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Thursday, June 10, 2010

6/10/2010 - DUCK!

A few of you may know, although I suspect most don't, that a few years ago I actually thought I was going to build our retirement boat. The only boat I had ever built was a Glen-L designed "8-Ball" plywood pram. And, although I did take it out on the water once when we were moored at Pleasant Harbor Marina in Washington, I never really felt comfortable in it in the water. Why not? Well, because I knew where every mistake and cut corner was. It has since been relegated to life as a planter at the Shire (our old home [now Cody's] in the Silverton Hills for the uninitiated). So what the heck made me think I could build a boat capable of ocean cruising? Two words: George Beuhler. George is a naval architect living on Whidbey Island in Washington's Puget Sound. He wrote a very seductive book called "Beuhler's Backyard Boatbuilding". In it he proposed that anyone with a basic set of woodworking skills and tools can build a seaworthy little ship. Well I certainly possessed a modicum of woodworking skills and a nice shop and plenty of tools. I was convinced that I could get the boat done in 5 years (easy) and well within budget.

So what was I going to build? Well, George had designed a sweet little troller-based cruising boat called a Diesel Duck. This was not a sailboat. WHAT??? Well, silver-tongued George, in spite of designing many sailboats, made a hell of a case for cruising in an engine-driven boat designed to use a small, slow-turning diesel engine.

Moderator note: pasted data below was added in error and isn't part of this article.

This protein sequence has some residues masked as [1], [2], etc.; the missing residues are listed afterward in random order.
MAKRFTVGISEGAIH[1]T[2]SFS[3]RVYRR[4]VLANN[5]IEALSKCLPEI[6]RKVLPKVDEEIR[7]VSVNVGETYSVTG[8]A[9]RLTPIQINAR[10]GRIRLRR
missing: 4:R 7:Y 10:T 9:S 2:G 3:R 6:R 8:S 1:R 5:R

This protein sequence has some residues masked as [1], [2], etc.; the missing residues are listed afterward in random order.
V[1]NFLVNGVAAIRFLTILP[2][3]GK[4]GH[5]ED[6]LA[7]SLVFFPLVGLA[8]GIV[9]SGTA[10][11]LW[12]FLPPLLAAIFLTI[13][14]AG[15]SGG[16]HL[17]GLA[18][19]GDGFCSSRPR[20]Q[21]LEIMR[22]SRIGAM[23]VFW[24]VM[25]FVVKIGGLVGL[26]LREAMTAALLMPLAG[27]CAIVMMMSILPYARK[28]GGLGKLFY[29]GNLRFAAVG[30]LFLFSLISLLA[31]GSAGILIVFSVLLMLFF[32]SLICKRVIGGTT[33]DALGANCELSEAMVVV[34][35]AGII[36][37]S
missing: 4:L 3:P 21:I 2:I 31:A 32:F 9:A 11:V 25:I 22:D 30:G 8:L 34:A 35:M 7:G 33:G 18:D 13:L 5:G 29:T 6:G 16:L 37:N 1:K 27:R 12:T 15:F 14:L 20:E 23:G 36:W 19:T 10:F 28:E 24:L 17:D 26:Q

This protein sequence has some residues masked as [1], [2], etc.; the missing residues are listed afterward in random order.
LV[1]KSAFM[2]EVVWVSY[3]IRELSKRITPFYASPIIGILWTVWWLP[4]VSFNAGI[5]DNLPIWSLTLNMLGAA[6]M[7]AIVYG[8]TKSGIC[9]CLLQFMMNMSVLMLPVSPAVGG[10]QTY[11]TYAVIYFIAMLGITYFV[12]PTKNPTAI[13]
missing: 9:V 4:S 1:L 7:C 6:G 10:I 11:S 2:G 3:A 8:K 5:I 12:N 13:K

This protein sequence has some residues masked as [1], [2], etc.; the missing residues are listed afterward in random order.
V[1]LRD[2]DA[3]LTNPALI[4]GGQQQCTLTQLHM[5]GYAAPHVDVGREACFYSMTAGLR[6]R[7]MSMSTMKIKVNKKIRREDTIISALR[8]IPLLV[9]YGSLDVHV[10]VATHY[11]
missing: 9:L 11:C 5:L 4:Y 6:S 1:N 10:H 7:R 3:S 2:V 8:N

I bought a bunch of rough-hewn Douglas Fir lumber from the Yoder Mill (no relation that I know of), gallons of epoxy, and a set of plans. I expanded my shop so it would accommodate the project and then, realizing that it still wasn't big enough, started laying out the beginnings of a huge, tarped temporary structure. I bought a surface planer, a very heavy-duty Dewalt sawzall, a hand-held power plane, a new circular saw, and a moisture gauge. Lulu and I took the plans to Silver Crest School where we could use the gym floor to loft them (render them full-size).

So what happened? It took me forever to actually get started. Part of that time was waiting for my lumber to air-dry but a more significant part of it was procrastination due to fear. Fear that the project was too big. Fear that I'd screw it up. Fear that, 5 years after I retired I'd still be working on the boat. Fear that it would drive us into the poor house or, worse, that I'd have to keep working in order to pay for the darn thing. Fear that, if I did finish, I wouldn't be able to get it off the property. Fear that, if I did manage to finish it and launch it, I wouldn't trust my work enough to go to sea in it.

But, I finally sucked it up and got started. The keel was made up of something like 7 separate pieces of 2 x 8 lumber laminated in to large chunks. I built the first piece and then it hit home. This is the smallest piece in the entire keel and it was too large for me to be able to move around without mechanical aids. Suddenly all the trepidation I'd been feeling came flooding in. It WAS too large a project for me. There was NO WAY it would be done by the time I retired. And, as I investigated the costs of all the stuff required to turn it into a boat I knew that it would come in WAY over budget. And, of course, diesel prices kept rising making a motor vessel less and less attractive. And, as if that wasn't enough, I still had to finish the house remodel. WHAT WAS I THINKING???